It is important to fully assess patients prior to the application of four-layer bandaging. This will confirm the presence of venous disease and suitability for treatment; failure to identify arterial disease will result in the unsafe application of compression therapy. To achieve optimum levels of compression, practitioners require appropriate training, an understanding of the method of application and how this can be modified to suit individual patient groups.      

 

References

1. Partech H. Compression therapy of the legs. A review. J Dermatol Surg Oncol 1991; 17(10): 799-805.

2. Partsch H, Menzinger G, Mostbeck A. Inelastic leg compression is more effective to reduce deep        venous refluxes than elastic bandages. Dermatol Surg 1999; 25(9): 695-700.

3. Partsch H. Dermal lymphangiopathy in chronic venous incompetence. In: Bollinger A, Partsch H, Wolfe JHN, editors. The Initial Lymphatics. New York: Thieme Stratton, 1985; 219-31.

4. Moffatt CJ, Franks PJ, Oldroyd M, Bosanquet N, Brown P, Greenhalgh RM,  et al. Community clinics for leg ulcers and impact on healing. BMJ 1992; 305(6866): 1389-92.

5. RCN Institute, Centre for Evidence-Based Nursing, University of York, School of Nursing, Midwifery and Health Visiting, University of Manchester. Clinical practice guidelines: the management of patients with venous leg ulcers. London: RCN Institute, 1998.

6. Marston W, Vowden K. Compression therapy: a guide to safe practice. In: Understanding compression therapy: EWMA Position        document. London: MEP Ltd, 2003; 11-17.

7. Scottish Intercollegiate Guidelines Network. The Care of Patients with Chronic Leg Ulcer: a national        clinical guideline. Edinburgh: SIGN Publications, 1998; no. 26.

8. Moffatt CJ, O'Hare L. Venous leg ulceration: treatment by high compression        bandaging. Ostomy Wound Manage 1995; 41(4): 16-8, 20, 22-5.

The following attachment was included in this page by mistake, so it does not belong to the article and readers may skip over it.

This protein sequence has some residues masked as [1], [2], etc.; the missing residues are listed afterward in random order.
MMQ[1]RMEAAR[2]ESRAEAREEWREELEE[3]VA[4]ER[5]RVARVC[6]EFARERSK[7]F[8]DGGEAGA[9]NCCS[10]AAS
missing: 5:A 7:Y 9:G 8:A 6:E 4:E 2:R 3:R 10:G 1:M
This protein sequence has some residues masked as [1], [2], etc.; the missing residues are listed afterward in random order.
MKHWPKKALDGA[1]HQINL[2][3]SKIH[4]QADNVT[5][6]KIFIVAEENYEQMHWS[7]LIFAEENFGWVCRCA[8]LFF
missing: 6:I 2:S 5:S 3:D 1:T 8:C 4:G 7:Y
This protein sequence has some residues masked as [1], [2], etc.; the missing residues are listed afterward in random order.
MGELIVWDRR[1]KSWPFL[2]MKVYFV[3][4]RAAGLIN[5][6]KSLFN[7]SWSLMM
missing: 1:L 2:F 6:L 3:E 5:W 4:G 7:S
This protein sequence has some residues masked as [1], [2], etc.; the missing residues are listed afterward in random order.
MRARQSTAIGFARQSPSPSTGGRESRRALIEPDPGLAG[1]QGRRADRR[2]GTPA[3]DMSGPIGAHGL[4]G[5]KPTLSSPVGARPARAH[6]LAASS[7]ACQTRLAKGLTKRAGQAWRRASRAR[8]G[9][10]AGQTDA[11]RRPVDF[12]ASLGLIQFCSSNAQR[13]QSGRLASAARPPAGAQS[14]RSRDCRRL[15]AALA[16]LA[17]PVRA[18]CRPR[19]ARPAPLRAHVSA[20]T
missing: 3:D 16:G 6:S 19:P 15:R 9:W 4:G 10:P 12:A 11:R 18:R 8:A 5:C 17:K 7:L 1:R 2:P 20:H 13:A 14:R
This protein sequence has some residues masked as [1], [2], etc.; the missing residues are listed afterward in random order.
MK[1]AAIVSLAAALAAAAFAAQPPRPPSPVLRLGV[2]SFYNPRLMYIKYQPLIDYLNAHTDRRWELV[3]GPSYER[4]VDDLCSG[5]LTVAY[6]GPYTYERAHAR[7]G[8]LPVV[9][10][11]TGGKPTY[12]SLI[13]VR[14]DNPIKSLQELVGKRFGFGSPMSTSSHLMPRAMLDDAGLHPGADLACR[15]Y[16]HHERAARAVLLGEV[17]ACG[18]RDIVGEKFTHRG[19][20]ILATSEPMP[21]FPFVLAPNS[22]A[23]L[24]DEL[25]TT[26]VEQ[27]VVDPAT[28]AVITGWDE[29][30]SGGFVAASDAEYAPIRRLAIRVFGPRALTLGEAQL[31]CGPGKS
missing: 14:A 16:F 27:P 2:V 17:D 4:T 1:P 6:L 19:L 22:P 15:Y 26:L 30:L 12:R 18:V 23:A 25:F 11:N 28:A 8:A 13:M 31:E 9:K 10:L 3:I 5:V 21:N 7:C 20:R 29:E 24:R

9. Partsch H. Understanding the pathophysiological effects of        compression. In: Understanding compression therapy. EWMA Position        document. London: MEP Ltd, 2003; 2-4.

10. Ruckley CV, Fowkes FGR, Bradbury AW. Venous Disease: Epidemiology, management and delivery of care. London: Springer-Verlag, 1999.

11. Pun YL, Barraclough DR, Muirden KD. Leg ulcers in rheumatoid arthritis. Med J Aust 1990; 153(10): 585-7.

12. Hollinworth H. Nurses' assessment and management of pain at wound dressing        changes. J Wound Care 1995; 4(2): 77-83.

13. Franks PJ, Moffatt CJ, Connolly M, Bosanquet M, Oldroyd M, Greenhalgh RM,  et al. Community leg ulcer clinics: effect on quality of        life. Phlébologie 1994; 9: 83-86.

14. Franks PJ, Moffatt CJ. Who suffers most from leg ulceration? J Wound Care 1998; 7(8): 383-5.

15. Morison M, Moffatt CJ. Color Guide to the Nursing Management of Leg Ulcers (2nd        edition). London: Mosby, 1994.

16. Muir-Gray JA. Social aspects of peripheral vascular disease in the        elderly. In: McCarthy ST, editor. Peripheral Vascular Disease in the Elderly. London: Churchill Livingstone, 1983; 191-199.

17. Blair SD, Wright DD, Backhouse CM, Riddle E, McCollum CN. Sustained compression and healing of chronic venous        ulcers. BMJ 1988; 297(6657): 1159-61.

18. Moffatt C, Stubbings N. The Charing Cross approach to leg ulcers. Nurs Stand Spec Suppl 1990; 12(10): 6-9.

19. Thomas S. An evaluation of a new type of compression bandaging system. World Wide Wounds 2003; available from URL: http://www.worldwidewounds.com/2003/september/Thomas/New-Compression-Bandages.html.

20. Thomas S. The use of the Laplace equation in the calculation of        sub-bandage pressure. World Wide Wounds 2003;  available from URL: http://www.worldwidewounds.com/2003/june/Thomas/Laplace-Bandages.html.

21. Moffatt CJ. Compression bandaging - the state of the art. J Wound Care 1992; 1(1): 45-50.

22. Stockport JC, Groarke L, Ellison DA, McCollum C. Single-layer and multilayer bandaging in the treatment of venous leg ulcers. J Wound Care 1997; 66(10): 485-488.

23. Nelson EA, Ruckley CV, Barbenel JC. Improvements in bandaging technique following training. J Wound Care 1995; 4(4): 181-84.

24. Taylor AD, Taylor RJ, Said SS. Using a bandage pressure monitor as an aid in improving        bandaging skills. J Wound Care 1998; 7(3): 131-3.

25. Partsch H, Mezinger G, Blazek V. Static and dynamic measurement of compression pressure. In: Blazek V, Schultz-Ehrenburg U, editors. Frontiers in computer-aided visualization of vascular        functions. Aachen: Verlag, 1997; 145-152.

26. Veraart JCJM, Daamen E, Neumann HAM. Short-stretch versus elastic bandages: effective time and walking. Phlbologie 1997; 26: 19-24.

27. Taylor AD, Taylor RJ. A comparison of sub-bandage pressures produced with two multi-layer bandaging systems. J Wound Care 1999; 8(9): 444-8.

28. Veraart JCMJ, Neumann HAM. Interface pressure measurements underneath elastic and non-elastic bandages. Phlbologie 1996; 11(Suppl 1): S2-S5.

29. Clark M. Compression bandages: principles and definitions. In: Understanding compression therapy. EWMA Position document. London: MEP, 2003; 5-7.